My view is an unfashionable one now, but I think a moderate amount of outside interest is a healthy thing. Different experiences make MPs more rounded people, and allow them to maintain parallel careers. It means that the ambitious need not choose so starkly between public service and private remuneration, and offers the possibility of a continuing career after Parliament. The value added by outside interests is evident to anyone who spends a lot of time watching Commons debates, as I used to do as a Serjeant at Arms. Dr Phillip Lee, for example, until he became a minister, continued to practice as a GP part-time, so when he spoke on health issues, he did so with current, front-line experience. Equally, when you hear one of the really good lawyers, like Dominic Grieve QC, take apart a lazy argument with forensic skill, you see the value of all those hours spent in the courtroom. It’s a matter of balance, of course: being a Member of Parliament is time-consuming. But I think this kind of life experience enriches the quality of debate and scrutiny which the House of Commons can bring to bear.

Fundamentally, I don’t regard being an MP as a job in the normal sense. It is many things: an honour, a burden, an opportunity, a public service. Some Members devote themselves wholeheartedly to Parliament, and that is a fine and noble thing. Here’s a strange thing, though. George Osborne becomes editor of the Evening Standard and there is an outcry at his having another job as well as being an MP. Nobody complained when he was simultaneously MP for Tatton and Chancellor of the Exchequer, which I’m fairly sure is quite a demanding role. We accept without demur that MPs can be ministers – indeed, that, apart from the Lords, ministers must be MPs, though there is no constitutional requirement for this to be so – but anything outside Whitehall, particularly one which smacks of personal enrichment, is infra dig.

So, within reason, I say bring it on. Newspaper editors? Great. Iain Macleod’s constituents didn’t suffer during his brief but brilliant time at the helm of the Spectator. Doctors? Fantastic. Bring your experience of what delivering healthcare is really like to the deliberations of our legislature. Lawyers? Super. You have a very useful skill set and a knowledge of how the laws Westminster makes are applied day-to-day. Like Lord Mandelson, I am “intensely relaxed” about people making a decent amount of money, so long as it’s made honestly and they pay their taxes. If it attracts bright, talented, successful people to sit in Parliament, it can only be a good thing.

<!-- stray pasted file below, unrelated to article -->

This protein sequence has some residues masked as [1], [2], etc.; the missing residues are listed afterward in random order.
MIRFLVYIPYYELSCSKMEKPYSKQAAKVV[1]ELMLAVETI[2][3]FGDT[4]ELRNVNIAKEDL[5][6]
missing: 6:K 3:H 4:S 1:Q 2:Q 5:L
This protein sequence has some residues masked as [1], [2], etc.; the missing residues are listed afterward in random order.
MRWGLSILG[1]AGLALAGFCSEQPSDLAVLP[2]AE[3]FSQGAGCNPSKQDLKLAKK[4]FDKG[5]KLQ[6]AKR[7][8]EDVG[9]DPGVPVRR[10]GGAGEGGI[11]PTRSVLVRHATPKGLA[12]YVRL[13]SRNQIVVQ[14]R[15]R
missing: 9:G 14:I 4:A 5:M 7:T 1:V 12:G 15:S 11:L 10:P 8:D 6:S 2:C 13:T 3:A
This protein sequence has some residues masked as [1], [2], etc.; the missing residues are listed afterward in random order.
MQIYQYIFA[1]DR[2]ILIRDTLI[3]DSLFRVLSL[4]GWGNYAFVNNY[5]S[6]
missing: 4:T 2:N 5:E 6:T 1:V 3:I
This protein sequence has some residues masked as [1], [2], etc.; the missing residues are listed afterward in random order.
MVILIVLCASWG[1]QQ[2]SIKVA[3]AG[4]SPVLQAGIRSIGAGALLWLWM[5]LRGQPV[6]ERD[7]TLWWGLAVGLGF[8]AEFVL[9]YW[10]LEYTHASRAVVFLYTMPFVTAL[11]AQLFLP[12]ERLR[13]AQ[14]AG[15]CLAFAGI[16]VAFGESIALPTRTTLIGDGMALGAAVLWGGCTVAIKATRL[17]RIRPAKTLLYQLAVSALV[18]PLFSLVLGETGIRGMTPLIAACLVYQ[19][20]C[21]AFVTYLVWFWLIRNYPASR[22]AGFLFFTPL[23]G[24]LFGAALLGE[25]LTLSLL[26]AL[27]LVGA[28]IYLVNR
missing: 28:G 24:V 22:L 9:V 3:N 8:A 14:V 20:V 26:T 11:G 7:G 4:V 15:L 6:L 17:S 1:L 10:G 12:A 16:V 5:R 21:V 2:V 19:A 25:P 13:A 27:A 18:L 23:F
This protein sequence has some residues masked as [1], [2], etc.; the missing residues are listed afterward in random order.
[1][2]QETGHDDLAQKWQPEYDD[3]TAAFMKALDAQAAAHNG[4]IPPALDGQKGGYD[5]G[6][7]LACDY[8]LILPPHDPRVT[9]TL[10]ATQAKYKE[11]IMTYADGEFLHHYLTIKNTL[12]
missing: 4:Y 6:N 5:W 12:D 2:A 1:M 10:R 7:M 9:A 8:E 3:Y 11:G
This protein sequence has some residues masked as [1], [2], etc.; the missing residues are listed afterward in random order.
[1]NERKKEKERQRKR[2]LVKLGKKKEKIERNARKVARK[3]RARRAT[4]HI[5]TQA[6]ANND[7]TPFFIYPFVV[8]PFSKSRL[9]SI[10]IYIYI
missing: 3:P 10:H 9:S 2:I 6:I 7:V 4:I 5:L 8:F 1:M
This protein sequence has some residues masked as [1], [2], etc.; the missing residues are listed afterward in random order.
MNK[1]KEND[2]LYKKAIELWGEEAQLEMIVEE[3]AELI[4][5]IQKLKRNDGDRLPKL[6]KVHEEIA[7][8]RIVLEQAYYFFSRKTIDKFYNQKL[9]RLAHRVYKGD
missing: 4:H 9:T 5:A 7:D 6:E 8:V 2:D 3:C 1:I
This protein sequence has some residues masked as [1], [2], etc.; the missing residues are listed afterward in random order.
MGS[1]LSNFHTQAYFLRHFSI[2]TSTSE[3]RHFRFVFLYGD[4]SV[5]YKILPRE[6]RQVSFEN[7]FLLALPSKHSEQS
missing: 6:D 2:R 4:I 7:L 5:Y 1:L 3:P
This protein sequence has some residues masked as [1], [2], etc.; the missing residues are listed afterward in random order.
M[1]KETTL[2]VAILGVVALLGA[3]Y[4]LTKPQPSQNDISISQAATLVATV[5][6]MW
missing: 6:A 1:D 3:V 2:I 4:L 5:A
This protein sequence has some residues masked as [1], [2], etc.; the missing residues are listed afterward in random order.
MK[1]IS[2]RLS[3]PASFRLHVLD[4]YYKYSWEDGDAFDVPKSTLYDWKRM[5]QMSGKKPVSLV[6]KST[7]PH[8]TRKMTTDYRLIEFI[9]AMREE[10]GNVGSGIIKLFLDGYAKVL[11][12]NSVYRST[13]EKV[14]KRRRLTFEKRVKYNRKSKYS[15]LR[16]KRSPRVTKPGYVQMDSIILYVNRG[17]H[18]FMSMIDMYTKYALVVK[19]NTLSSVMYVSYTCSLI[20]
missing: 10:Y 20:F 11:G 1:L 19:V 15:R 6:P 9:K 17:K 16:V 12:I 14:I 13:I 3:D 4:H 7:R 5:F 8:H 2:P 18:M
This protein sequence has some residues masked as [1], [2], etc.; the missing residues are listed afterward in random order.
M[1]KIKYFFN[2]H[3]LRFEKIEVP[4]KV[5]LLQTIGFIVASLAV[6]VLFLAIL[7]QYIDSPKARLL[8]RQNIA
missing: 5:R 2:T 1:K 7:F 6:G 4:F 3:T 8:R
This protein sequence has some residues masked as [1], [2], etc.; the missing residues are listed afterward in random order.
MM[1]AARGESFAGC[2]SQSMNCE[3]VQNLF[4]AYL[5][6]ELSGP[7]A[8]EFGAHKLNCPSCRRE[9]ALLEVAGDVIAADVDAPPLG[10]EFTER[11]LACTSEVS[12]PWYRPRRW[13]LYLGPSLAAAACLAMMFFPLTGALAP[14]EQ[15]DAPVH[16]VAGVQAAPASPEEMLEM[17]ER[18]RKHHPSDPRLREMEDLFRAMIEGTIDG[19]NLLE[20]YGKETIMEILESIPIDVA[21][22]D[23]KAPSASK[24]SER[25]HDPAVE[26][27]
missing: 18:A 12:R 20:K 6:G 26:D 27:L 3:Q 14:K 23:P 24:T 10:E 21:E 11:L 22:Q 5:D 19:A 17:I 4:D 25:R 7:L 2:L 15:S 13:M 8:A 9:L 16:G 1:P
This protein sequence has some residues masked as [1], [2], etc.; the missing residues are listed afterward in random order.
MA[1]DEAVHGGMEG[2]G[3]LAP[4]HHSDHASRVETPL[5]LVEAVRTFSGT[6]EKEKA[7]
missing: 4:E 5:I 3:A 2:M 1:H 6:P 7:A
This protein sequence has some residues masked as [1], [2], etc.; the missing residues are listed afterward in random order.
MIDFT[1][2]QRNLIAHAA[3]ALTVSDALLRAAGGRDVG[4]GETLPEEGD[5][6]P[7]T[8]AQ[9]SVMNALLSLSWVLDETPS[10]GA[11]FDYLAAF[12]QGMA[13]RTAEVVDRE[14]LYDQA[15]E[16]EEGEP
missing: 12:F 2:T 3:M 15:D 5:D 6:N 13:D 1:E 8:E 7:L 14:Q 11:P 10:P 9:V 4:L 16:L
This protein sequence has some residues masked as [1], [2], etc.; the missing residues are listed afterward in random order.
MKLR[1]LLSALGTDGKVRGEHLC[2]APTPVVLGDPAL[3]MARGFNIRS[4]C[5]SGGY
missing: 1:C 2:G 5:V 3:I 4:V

Tuesday, 18 April 2017

Vote early, vote often

Well. A general election. Whitehall and Westminster are usually the worst places to try to keep a secret, but, to her credit, the Prime Minister seems to have pulled it off this time. Only hours before she strode out into Downing Street, Guido Fawkes was speculating that the statement might be about the imposition of direct rule in Northern Ireland, or the PM stepping down on health grounds. Genuinely, it seems to have been a surprise. It certainly was to me.

The fact of an early election is not really so much of a surprise. The Conservatives are leagues ahead in the opinion polls – the one I saw most recently gave them a 21-point advantage – and the Labour Party is in what, out of respect for private grief, we shall politely call disarray. In addition, Mrs May does not have that nebulous thing called a “mandate”, unknown to the constitution and to old buffers like me, but which people do seem to harp on about. So an early election makes sense. The chances are that the Conservatives will win, and win handsomely, and then the PM can forget about the grubby business of electioneering for another five years and concentrate on delivering a red, white and blue Brexit.

But the manner and the timing are a surprise. The logical time would have been last autumn, flush from her coronation as party leader, and with the Labour Party going through its own divisive leadership election. Moreover, the evidence is – I stress I do not know her personally, and have only ever encountered her in the division lobbies of the House of Commons – that Mrs May is not a risk-taker, not a gambler, not someone who acts on gut instinct. After all, she could quite easily have sat out the Brexit negotiations safe in a (relatively modest) parliamentary majority and knowing she would not need to go to the polls until May 2020. (Parenthesis: the National Review carried a headline today, “May orders march to a June election. Arf.)